Axel Kleidon of the Max Planck Institute for Biogeochemistry in Jena, Germany, says that efforts to satisfy a large proportion of our energy needs from the wind and waves will sap a significant proportion of the usable energy available from the sun. In effect, he says, we will be depleting green energy sources. His logic rests on the laws of thermodynamics, which point inescapably to the fact that only a fraction of the solar energy reaching Earth can be exploited to generate energy we can use.At some level, this is just "Science from the Duh! Files". Solar energy captured to generate electricity is not available to warm the earth (at least in that location), or to grow plants. A wind generator extracts energy from wind, and in the process, slows the wind. A wave, or tide generator does the same. There is a finite amount of energy that can be extracted from any such sun driven process, and long before that ultimate amount of energy is achieved, the extraction will begin to have significant consequences. Slowing the wind significantly would have dire consequence for the climate, since winds (and their oceanic equivalents, currents) are the mechanism for distributing heat around the globe, cooling the tropics, and taking it to the poles where it is lost to space as radiation. Waves are simply a consequence of winds, and suffer a similar limitation. Tides are also dependent on a steady input of gravitational energy from sun/moon/earth interactions, and using much of that energy would substantially change how tides act, which is globally interconnected. How likely are we to get close to these extreme levels of energy extraction?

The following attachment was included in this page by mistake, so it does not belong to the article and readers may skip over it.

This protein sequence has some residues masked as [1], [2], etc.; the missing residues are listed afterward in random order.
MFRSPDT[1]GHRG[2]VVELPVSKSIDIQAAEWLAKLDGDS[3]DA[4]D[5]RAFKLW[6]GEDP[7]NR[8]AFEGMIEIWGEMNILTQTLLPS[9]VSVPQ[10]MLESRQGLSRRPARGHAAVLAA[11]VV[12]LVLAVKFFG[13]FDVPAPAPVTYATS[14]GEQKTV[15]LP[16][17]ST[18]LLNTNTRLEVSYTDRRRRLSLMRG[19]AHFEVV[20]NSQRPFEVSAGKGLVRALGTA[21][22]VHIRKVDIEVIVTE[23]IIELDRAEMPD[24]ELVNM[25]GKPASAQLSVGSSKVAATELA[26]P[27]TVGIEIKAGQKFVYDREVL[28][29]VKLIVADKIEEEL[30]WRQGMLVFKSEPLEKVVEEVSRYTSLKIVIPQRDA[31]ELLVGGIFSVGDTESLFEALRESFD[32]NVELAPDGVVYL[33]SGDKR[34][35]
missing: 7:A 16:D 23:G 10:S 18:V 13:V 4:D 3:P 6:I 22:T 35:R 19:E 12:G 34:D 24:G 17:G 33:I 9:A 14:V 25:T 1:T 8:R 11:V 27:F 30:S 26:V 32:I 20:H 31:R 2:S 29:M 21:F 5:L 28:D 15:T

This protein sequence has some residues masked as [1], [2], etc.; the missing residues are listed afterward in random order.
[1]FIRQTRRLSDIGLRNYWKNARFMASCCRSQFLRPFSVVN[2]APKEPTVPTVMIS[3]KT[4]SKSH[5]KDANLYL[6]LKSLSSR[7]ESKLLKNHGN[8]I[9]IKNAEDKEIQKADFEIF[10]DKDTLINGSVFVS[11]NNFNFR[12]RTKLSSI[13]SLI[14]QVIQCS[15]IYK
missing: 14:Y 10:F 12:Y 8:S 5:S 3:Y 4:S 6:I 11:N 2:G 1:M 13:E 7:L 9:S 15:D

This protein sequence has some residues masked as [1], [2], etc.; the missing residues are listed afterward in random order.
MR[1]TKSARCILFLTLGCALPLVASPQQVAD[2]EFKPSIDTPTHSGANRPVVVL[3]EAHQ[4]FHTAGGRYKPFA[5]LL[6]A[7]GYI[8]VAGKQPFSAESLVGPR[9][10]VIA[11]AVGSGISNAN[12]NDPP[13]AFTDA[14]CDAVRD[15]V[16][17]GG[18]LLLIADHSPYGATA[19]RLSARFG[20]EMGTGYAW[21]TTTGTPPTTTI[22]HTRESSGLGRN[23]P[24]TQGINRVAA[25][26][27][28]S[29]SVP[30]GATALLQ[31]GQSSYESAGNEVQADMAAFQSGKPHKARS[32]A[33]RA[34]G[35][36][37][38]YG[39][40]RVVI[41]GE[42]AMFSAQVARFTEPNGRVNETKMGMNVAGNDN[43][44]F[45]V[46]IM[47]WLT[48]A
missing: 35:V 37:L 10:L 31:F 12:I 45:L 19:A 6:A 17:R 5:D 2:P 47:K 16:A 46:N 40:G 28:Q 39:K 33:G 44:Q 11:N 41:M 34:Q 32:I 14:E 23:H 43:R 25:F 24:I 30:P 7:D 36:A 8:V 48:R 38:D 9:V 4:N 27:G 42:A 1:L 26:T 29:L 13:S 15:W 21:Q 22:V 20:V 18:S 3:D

When energy from the sun reaches our atmosphere, some of it drives the winds and ocean currents, and evaporates water from the ground, raising it high into the air. Much of the rest is dissipated as heat, which we cannot harness.
Humans currently use energy at the rate of 47 terawatts (TW) or trillions of watts, mostly by burning fossil fuels and harvesting farmed plants, Kleidon calculates in a paper to be published in Philosophical Transactions of the Royal Society. This corresponds to roughly 5 to 10 per cent of the free energy generated by the global system.So if we were to switch to solar, wind, tidal and completely at our current energy use we would be using 5-10% of the available free energy of the system? Sounds like enough to start having significant consequences.
"It's hard to put a precise number on the fraction," he says, "but we certainly use more of the free energy than [is used by] all geological processes." In other words, we have a greater effect on Earth's energy balance than all the earthquakes, volcanoes and tectonic plate movements put together.